Why does Arianna Huffington say our relationship with sleep is ‘in crisis’?


Huffington Post’s Arianna Huffington says our relationship with sleep is at crisis point and that we all need to remember the power of a good night's rest.

Huffington Post co-founder, Arianna Huffington, is set to discuss "How Sleep is Revolutionizing the Workplace" at the 8th Annual Employer Healthcare & Benefits Congress, Sept. 26-28, 2016, in Washington, D.C. (PRNewsFoto/Employer Healthcare & Benefits)

The co-founder, president, and editor-in-chief of the hugely popular news and blog site is championing the health-giving benefits of sleeping well.
She says: ‘No matter who we are, we share a common need for sleep. Though this need has been a constant throughout human history, our relationship to sleep, and our understanding of its vital benefits has gone through dramatic ups and downs. And right now that relationship is in crisis.’
With sleep deprivation linked to diabetes, heart attack, stroke, cancer, obesity and Alzheimer's disease, she says this has fuelled a new market.

She explains: ‘People want more sleep. Hotel rooms are being transformed into sleep temples, schools are modifying start times to suit the sleep needs of teenagers, an exploding market in wearable technology has emerged that tracks our sleep, and a range of smart products — from smart mattresses to smart headphones — has entered our lives.’

While sleep is becoming more hi-tech, that doesn't lessen the importance it plays in our day-to-day lives.

While the business case for encouraging good sleep habits is important, this still leaves out the millions of people lying awake at night because of a sleep disorder.

Renée-Marie Stephano, President and Chairwoman of the Corporate Health & Wellness Association, adds: ‘Thousands of people suffer from sleep disorders that, unfortunately, go undiagnosed and untreated. The good news is that advances in this multidisciplinary and growing field have led to new drugs and research and the development of new products to help people with these conditions.’

Arianna Huffington, through a partnership with the National Sleep Foundation, will lead a panel discussion on How Sleep is Revolutionising the Workplace at a Sleep Works Summit.

Visiting Professor Simon Ash knows all about sleep disturbances and dental sleep medicine. As a consultant and specialist orthodontist with more than 30 years clinical experience, he has a special interest in sleep-related breathing disorders, TMJD and bruxism and currently works in Harley Street and two private hospitals in London as part of a multi-disciplinary team managing snoring and sleep apnoea.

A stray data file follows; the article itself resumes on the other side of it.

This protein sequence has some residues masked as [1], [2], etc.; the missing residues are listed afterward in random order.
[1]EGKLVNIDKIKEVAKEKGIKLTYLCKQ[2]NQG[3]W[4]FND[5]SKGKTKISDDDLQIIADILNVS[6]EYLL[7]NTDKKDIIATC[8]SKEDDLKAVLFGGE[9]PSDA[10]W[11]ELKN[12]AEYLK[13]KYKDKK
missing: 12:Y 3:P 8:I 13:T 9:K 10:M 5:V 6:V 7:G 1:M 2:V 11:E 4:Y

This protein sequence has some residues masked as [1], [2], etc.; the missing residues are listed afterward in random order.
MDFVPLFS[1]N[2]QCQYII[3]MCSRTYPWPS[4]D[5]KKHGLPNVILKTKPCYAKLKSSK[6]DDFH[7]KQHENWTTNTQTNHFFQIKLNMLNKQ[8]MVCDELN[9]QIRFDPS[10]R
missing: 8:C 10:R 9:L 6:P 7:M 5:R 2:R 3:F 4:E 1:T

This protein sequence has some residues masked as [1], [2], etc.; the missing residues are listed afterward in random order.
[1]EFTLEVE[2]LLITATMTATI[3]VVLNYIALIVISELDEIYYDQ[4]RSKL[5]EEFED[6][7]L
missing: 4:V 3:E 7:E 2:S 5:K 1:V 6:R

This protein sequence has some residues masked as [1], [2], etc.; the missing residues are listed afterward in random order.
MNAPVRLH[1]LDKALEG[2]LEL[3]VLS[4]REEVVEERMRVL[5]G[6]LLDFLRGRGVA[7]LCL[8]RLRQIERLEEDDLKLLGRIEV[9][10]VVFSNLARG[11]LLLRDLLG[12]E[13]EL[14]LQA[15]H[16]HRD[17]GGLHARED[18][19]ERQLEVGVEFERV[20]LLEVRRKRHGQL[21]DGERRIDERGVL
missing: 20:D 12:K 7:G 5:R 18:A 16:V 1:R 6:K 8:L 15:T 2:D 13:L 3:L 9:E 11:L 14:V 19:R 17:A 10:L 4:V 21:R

He says: ‘My number one piece of advice for patients who are seeking treatments is to seek expert professional help and go for reversible non-surgical approaches wherever possible. Also be prepared to have a consultation with an experienced professional.’

He explains: ‘Patients who have these sleep issues are very often looking for various treatment solutions but also have a fear of the unknown even though mouth-breathing, jaw parafunction or bruxism can present huge challenges in their everyday lives.

'The area of TMD has always been confusing and unpredictable so earlier in my career I avoided this area of dentistry until I suddenly noticed amazing results treating patients with functional orthodontic devices and the Somnowell mandibular advancement device.


Do you have a sleep disorder?

  • Snoring
  • Bruxism (tooth grinding/tooth clenching)
  • Obstructive sleep apnoea
  • Sleep talking
  • Sleep paralysis
  • People with a stressful lifestyle
  • Smokers
  • People with a high alcohol intake
  • People who drink six or more cups a day of tea or coffee
  • People who take medication for sleep, depression and/or anxiety


Signs ands symptoms

  • Do you have sensitive teeth?
  • Do your jaw muscles ache in the morning?
  • Do you have difficulty in eating, first thing?
  • Do your teeth show premature wear — signs of being shorter or chipping, for example?
  • Do you suffer from frequent headaches, facial, neck or shoulder pain?
  • Has your bed partner ever complained about you making strange grinding noises in your sleep?

Ask Professor Simon Ash a question today >


Similar Articles

Article Categories